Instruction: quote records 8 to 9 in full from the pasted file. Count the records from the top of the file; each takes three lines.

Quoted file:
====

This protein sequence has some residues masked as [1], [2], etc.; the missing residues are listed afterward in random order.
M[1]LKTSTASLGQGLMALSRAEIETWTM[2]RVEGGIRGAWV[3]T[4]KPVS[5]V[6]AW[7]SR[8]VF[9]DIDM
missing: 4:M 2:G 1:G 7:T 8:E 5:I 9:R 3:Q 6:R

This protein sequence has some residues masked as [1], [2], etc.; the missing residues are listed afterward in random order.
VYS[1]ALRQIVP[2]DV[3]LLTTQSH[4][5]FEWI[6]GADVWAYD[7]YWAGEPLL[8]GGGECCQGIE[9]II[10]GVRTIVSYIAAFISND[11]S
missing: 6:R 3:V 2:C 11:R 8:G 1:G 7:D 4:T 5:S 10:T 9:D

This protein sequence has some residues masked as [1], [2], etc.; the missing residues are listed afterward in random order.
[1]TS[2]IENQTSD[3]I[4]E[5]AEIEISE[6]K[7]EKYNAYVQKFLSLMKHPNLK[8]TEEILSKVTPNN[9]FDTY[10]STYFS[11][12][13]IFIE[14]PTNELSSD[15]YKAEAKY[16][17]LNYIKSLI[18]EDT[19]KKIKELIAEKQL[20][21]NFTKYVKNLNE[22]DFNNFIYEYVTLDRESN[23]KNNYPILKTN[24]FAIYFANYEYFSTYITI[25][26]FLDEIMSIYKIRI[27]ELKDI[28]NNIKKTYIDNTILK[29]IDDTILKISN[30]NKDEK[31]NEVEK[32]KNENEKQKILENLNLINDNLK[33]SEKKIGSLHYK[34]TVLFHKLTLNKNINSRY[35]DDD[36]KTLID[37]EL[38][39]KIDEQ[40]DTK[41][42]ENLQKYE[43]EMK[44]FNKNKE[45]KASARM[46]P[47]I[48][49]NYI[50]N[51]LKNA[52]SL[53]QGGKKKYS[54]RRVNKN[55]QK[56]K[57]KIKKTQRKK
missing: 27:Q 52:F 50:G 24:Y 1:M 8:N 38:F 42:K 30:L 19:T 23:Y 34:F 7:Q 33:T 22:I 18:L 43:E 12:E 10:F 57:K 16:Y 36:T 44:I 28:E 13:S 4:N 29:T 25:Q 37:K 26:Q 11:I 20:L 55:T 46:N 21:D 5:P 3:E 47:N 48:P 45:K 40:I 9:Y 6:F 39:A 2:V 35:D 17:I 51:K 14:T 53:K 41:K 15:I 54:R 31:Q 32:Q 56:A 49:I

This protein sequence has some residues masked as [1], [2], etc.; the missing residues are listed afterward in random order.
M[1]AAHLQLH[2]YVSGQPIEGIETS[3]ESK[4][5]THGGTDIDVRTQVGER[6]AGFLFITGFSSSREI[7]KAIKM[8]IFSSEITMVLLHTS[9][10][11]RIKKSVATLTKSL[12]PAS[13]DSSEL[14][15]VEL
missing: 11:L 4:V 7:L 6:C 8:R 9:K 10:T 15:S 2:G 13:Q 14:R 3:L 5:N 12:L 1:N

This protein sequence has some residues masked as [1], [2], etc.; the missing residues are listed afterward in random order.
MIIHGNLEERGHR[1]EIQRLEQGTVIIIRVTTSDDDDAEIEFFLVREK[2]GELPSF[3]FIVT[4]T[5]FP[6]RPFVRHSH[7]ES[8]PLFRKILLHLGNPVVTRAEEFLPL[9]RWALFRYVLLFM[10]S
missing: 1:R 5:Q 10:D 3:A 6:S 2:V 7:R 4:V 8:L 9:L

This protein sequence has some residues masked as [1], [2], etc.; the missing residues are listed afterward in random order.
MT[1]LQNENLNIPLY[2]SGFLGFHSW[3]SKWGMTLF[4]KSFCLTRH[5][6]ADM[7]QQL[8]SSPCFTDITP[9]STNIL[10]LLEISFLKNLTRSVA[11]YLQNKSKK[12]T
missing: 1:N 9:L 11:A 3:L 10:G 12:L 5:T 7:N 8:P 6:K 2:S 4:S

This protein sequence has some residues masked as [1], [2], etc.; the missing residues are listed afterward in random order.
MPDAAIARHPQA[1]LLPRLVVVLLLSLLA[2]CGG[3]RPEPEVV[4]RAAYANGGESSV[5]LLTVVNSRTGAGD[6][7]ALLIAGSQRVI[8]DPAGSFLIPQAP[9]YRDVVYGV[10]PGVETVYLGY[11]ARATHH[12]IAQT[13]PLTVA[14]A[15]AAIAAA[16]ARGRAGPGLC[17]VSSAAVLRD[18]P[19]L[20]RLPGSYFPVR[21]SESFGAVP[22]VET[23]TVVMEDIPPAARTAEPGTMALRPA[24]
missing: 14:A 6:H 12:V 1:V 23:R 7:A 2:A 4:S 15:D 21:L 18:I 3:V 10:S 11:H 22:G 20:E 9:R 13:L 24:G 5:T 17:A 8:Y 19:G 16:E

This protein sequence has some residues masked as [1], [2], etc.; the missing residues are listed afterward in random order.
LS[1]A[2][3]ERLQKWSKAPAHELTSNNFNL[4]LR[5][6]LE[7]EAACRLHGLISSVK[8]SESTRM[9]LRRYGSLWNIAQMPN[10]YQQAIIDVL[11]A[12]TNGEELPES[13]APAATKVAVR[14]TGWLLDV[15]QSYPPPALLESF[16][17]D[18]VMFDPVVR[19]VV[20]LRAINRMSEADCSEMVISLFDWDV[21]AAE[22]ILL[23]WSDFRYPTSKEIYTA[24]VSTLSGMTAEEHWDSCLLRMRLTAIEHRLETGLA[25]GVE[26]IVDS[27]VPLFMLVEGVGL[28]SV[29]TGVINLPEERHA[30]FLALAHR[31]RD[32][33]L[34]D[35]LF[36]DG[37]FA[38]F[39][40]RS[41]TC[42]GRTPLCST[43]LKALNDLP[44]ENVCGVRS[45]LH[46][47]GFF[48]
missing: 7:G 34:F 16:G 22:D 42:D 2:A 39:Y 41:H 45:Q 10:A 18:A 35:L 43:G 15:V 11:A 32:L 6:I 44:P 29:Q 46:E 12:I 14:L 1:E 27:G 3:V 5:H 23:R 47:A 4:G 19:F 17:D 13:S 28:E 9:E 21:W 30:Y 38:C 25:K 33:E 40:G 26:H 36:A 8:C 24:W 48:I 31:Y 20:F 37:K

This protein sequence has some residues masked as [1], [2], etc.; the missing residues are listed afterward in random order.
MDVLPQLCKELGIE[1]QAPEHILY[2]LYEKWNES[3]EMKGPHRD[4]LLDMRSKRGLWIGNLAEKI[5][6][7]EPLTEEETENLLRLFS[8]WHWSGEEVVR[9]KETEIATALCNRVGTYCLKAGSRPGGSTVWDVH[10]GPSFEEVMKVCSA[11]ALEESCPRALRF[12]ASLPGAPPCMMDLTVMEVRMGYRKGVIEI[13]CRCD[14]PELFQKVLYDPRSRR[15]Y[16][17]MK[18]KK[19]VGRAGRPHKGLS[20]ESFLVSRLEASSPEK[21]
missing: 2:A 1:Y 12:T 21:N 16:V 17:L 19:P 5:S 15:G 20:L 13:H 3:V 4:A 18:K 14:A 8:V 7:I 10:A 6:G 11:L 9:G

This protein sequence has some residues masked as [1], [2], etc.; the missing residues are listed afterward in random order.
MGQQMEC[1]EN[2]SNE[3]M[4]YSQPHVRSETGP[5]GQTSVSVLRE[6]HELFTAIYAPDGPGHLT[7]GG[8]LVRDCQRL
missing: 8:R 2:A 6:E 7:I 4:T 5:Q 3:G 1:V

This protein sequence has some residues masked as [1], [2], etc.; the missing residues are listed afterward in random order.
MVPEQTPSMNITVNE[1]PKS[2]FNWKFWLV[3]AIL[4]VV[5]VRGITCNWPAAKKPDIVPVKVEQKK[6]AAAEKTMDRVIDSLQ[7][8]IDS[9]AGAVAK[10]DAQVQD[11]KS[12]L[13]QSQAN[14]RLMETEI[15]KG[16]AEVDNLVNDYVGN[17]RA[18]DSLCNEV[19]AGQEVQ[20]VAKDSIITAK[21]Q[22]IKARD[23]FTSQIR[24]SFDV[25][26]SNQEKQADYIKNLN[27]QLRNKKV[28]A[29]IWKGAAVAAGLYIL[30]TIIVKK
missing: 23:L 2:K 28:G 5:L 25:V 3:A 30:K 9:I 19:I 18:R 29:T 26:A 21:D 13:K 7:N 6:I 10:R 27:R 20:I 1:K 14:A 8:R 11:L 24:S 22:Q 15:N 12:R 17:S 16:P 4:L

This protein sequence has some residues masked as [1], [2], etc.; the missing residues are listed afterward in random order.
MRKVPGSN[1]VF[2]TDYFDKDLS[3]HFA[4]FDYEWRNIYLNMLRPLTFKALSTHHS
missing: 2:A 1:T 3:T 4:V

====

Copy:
This protein sequence has some residues masked as [1], [2], etc.; the missing residues are listed afterward in random order.
LS[1]A[2][3]ERLQKWSKAPAHELTSNNFNL[4]LR[5][6]LE[7]EAACRLHGLISSVK[8]SESTRM[9]LRRYGSLWNIAQMPN[10]YQQAIIDVL[11]A[12]TNGEELPES[13]APAATKVAVR[14]TGWLLDV[15]QSYPPPALLESF[16][17]D[18]VMFDPVVR[19]VV[20]LRAINRMSEADCSEMVISLFDWDV[21]AAE[22]ILL[23]WSDFRYPTSKEIYTA[24]VSTLSGMTAEEHWDSCLLRMRLTAIEHRLETGLA[25]GVE[26]IVDS[27]VPLFMLVEGVGL[28]SV[29]TGVINLPEERHA[30]FLALAHR[31]RD[32][33]L[34]D[35]LF[36]DG[37]FA[38]F[39][40]RS[41]TC[42]GRTPLCST[43]LKALNDLP[44]ENVCGVRS[45]LH[46][47]GFF[48]
missing: 7:G 34:F 16:G 22:D 42:D 2:A 39:Y 41:H 45:Q 10:A 18:A 35:L 43:G 15:V 11:A 32:L 6:I 44:P 29:Q 46:E 12:I 14:L 1:E 27:G 3:V 5:H 23:R 47:A 4:G 19:F 17:D 13:S 28:E 9:E 21:W 30:Y 38:C 25:K 33:E 40:G 26:H 36:A 8:C 24:W 48:I 31:Y 20:F 37:K

This protein sequence has some residues masked as [1], [2], etc.; the missing residues are listed afterward in random order.
MDVLPQLCKELGIE[1]QAPEHILY[2]LYEKWNES[3]EMKGPHRD[4]LLDMRSKRGLWIGNLAEKI[5][6][7]EPLTEEETENLLRLFS[8]WHWSGEEVVR[9]KETEIATALCNRVGTYCLKAGSRPGGSTVWDVH[10]GPSFEEVMKVCSA[11]ALEESCPRALRF[12]ASLPGAPPCMMDLTVMEVRMGYRKGVIEI[13]CRCD[14]PELFQKVLYDPRSRR[15]Y[16][17]MK[18]KK[19]VGRAGRPHKGLS[20]ESFLVSRLEASSPEK[21]
missing: 2:A 1:Y 12:T 21:N 16:V 17:L 19:P 5:S 15:G 20:L 13:H 3:V 4:A 18:K 14:A 8:V 7:I 10:A 6:G 11:L 9:G